Wyoming Outdoor Council

Longtime conservationist Tom Bell will be awarded an honorary doctoral degree from the University of Wyoming. Bell is 92 years old and founded both the Wyoming Outdoor Council and High Country News.

Bell says when he founded the council in 1967, no one was paying attention to the health of the planet. Over time, he says people have slowly changed their minds about conservation for a few reasons.

Wyoming Humanities Council

The Wyoming Humanities Council and Wyoming PBS are hosting a panel discussion on refugee resettlement next week. It's part of a Humanities Council series exploring the issue in Wyoming, the only state without a refugee resettlement program.

The panel will feature former refugee and teacher Bertine Bahige , UW law professor Suzan Pritchett, and state Representative Tom Reeder.

Matthew Shepard Foundation

The apparent suicide of a 20-year-old Gillette man came after he was bullied for being gay. The family of Trevor O’Brien says his car was vandalized in December and police confirm that an anti-gay slur was painted on his car. 

The fact that these types of incidents continue to occur in Wyoming depresses Jason Marsden. He’s the Executive Director of the Matthew Shepard Foundation—and  says it’s time for Wyoming to reconsider a hate crime law.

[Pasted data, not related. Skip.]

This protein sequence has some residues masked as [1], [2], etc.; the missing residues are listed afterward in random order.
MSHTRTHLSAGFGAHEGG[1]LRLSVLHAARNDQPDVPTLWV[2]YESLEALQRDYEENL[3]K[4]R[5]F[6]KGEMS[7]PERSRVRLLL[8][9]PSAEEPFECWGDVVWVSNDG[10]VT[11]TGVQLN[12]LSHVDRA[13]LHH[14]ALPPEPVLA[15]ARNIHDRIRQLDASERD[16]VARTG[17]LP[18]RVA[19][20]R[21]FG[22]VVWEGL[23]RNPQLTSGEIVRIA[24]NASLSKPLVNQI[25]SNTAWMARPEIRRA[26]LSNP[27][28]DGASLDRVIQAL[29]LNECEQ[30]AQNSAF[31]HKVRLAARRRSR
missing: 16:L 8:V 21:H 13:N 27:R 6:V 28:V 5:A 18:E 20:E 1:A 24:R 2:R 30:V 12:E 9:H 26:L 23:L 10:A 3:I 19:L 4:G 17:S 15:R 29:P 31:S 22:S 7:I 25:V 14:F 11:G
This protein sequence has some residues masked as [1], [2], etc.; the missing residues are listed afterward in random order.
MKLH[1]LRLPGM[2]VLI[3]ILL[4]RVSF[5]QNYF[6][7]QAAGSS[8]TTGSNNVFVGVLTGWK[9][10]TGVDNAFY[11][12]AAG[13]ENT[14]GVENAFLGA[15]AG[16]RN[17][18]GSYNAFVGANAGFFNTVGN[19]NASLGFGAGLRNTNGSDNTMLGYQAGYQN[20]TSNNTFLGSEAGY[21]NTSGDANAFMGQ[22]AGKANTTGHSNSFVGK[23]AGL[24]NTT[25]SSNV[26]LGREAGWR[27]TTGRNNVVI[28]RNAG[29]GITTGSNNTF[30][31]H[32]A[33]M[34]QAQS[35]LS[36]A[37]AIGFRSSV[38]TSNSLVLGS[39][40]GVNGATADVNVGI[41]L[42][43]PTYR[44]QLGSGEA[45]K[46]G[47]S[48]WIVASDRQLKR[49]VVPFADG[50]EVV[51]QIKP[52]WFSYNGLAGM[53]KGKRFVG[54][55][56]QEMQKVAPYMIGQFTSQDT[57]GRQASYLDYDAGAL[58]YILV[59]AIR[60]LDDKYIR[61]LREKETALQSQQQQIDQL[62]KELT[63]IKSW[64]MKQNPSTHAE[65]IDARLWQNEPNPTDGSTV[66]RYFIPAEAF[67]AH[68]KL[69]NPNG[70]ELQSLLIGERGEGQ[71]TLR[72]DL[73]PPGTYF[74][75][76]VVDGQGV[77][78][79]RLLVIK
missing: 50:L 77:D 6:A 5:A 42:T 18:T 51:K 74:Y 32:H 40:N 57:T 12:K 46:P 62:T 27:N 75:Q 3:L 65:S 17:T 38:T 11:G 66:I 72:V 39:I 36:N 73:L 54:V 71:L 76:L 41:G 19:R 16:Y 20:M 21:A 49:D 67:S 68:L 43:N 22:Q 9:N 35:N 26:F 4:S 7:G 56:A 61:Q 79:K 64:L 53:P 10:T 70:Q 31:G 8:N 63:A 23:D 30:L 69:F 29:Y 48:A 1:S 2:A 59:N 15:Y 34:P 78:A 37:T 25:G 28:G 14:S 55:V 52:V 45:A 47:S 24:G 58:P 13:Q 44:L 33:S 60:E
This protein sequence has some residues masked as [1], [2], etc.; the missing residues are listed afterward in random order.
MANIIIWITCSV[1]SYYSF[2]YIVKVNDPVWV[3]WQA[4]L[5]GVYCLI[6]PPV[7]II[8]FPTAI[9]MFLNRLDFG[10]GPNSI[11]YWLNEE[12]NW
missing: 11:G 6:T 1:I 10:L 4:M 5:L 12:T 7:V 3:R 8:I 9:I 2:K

Wyoming’s unemployment rate continues to rise. The Wyoming Department of Workforce Services reports that due to a downturn in the energy sector, unemployment rose from 4.4 percent in December to 4.7 in January. 

State Senior Economist David Bullard said that unemployment saw a significant increase of almost a point from January of 2015. While energy rich areas have been impacted the most, Bullard said the downturn is impacting the entire state.

Rebecca Huntington

Jackson and Teton County officials have decided to let voters decide whether to use 6 million dollars raised from a sales tax to fix a slow moving land slide. 

The slide began about 2 years ago and has cut off access to a neighborhood and a Walgreens. It also threatened underground water pipes and split a home in two.

Jackson Mayor Sara Flitner says if the slide is not completely fixed, natural events like a wet day or an earthquake could put residents in danger.

Wikipedia Commons